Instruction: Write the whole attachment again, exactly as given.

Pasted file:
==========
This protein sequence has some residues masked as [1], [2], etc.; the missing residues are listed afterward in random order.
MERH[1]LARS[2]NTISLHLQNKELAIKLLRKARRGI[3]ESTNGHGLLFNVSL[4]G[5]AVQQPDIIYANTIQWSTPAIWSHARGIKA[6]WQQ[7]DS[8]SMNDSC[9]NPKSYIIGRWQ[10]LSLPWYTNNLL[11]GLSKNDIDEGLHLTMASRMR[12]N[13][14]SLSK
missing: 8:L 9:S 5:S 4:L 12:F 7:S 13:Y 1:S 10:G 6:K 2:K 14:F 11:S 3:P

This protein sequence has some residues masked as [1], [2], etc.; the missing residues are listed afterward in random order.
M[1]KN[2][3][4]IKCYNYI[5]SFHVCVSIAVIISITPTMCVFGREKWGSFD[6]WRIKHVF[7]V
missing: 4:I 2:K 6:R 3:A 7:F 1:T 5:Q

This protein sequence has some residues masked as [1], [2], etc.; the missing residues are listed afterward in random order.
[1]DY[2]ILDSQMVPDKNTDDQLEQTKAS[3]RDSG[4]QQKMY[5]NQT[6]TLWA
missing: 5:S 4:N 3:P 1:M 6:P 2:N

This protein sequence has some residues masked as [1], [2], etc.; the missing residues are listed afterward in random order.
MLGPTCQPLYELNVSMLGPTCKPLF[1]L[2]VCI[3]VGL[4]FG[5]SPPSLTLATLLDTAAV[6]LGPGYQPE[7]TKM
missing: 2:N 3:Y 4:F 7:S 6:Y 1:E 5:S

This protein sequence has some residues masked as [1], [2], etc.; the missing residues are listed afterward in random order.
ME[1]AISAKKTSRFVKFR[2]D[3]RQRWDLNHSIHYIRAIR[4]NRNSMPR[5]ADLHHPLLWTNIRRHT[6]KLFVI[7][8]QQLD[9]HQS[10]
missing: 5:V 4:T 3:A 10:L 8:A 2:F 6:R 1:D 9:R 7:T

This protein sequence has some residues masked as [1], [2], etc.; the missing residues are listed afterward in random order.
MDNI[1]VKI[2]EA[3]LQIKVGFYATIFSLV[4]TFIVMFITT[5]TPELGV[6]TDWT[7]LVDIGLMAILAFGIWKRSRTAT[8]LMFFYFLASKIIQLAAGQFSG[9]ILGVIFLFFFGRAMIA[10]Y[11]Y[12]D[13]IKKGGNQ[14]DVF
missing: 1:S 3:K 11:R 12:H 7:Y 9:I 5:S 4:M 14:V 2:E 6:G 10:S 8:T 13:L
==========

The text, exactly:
This protein sequence has some residues masked as [1], [2], etc.; the missing residues are listed afterward in random order.
MERH[1]LARS[2]NTISLHLQNKELAIKLLRKARRGI[3]ESTNGHGLLFNVSL[4]G[5]AVQQPDIIYANTIQWSTPAIWSHARGIKA[6]WQQ[7]DS[8]SMNDSC[9]NPKSYIIGRWQ[10]LSLPWYTNNLL[11]GLSKNDIDEGLHLTMASRMR[12]N[13][14]SLSK
missing: 8:L 9:S 5:S 4:L 12:F 7:S 13:Y 1:S 10:G 6:K 2:K 14:F 11:S 3:P

This protein sequence has some residues masked as [1], [2], etc.; the missing residues are listed afterward in random order.
M[1]KN[2][3][4]IKCYNYI[5]SFHVCVSIAVIISITPTMCVFGREKWGSFD[6]WRIKHVF[7]V
missing: 4:I 2:K 6:R 3:A 7:F 1:T 5:Q

This protein sequence has some residues masked as [1], [2], etc.; the missing residues are listed afterward in random order.
[1]DY[2]ILDSQMVPDKNTDDQLEQTKAS[3]RDSG[4]QQKMY[5]NQT[6]TLWA
missing: 5:S 4:N 3:P 1:M 6:P 2:N

This protein sequence has some residues masked as [1], [2], etc.; the missing residues are listed afterward in random order.
MLGPTCQPLYELNVSMLGPTCKPLF[1]L[2]VCI[3]VGL[4]FG[5]SPPSLTLATLLDTAAV[6]LGPGYQPE[7]TKM
missing: 2:N 3:Y 4:F 7:S 6:Y 1:E 5:S

This protein sequence has some residues masked as [1], [2], etc.; the missing residues are listed afterward in random order.
ME[1]AISAKKTSRFVKFR[2]D[3]RQRWDLNHSIHYIRAIR[4]NRNSMPR[5]ADLHHPLLWTNIRRHT[6]KLFVI[7][8]QQLD[9]HQS[10]
missing: 5:V 4:T 3:A 10:L 8:A 2:F 6:R 1:D 9:R 7:T

This protein sequence has some residues masked as [1], [2], etc.; the missing residues are listed afterward in random order.
MDNI[1]VKI[2]EA[3]LQIKVGFYATIFSLV[4]TFIVMFITT[5]TPELGV[6]TDWT[7]LVDIGLMAILAFGIWKRSRTAT[8]LMFFYFLASKIIQLAAGQFSG[9]ILGVIFLFFFGRAMIA[10]Y[11]Y[12]D[13]IKKGGNQ[14]DVF
missing: 1:S 3:K 11:R 12:H 7:Y 9:I 5:S 4:M 14:V 2:E 6:G 10:S 8:T 13:L